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Eur J Immunol. 2015 Jan;45(1):17-31. doi: 10.1002/eji.201444972. Epub 2014 Nov 13.

The role of the microbiota in inflammation, carcinogenesis, and cancer therapy.

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Cancer and Inflammation Program, Center for Cancer Research, National Cancer Institute, National Institutes of Health, Frederick, MD, USA; Leidos Biomedical Research, Inc, Frederick, MD, USA.


Commensal microorganisms colonize barrier surfaces of all multicellular organisms, including those of humans. For more than 500 million years, commensal microorganisms and their hosts have coevolved and adapted to each other. As a result, the commensal microbiota affects many immune and nonimmune functions of their hosts, and de facto the two together comprise one metaorganism. The commensal microbiota communicates with the host via biologically active molecules. Recently, it has been reported that microbial imbalance may play a critical role in the development of multiple diseases, such as cancer, autoimmune conditions, and increased susceptibility to infection. In this review, we focus on the role of the commensal microbiota in the development, progression, and immune evasion of cancer, as well as some modulatory effects on the treatment of cancer. In particular, we discuss the mechanisms of microbiota-mediated regulation of innate and adaptive immune responses to tumors, and the consequences on cancer progression and whether tumors subsequently become resistant or susceptible to different anticancer therapeutic regiments.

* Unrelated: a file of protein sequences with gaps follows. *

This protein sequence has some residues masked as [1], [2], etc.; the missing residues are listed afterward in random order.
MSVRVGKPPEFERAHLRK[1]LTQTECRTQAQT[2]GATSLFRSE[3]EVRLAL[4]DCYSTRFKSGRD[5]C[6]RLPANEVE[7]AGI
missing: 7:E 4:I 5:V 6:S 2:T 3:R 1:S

Cancer; Cancer Therapy; Cancerogenesis; Inflammation; Microbiota

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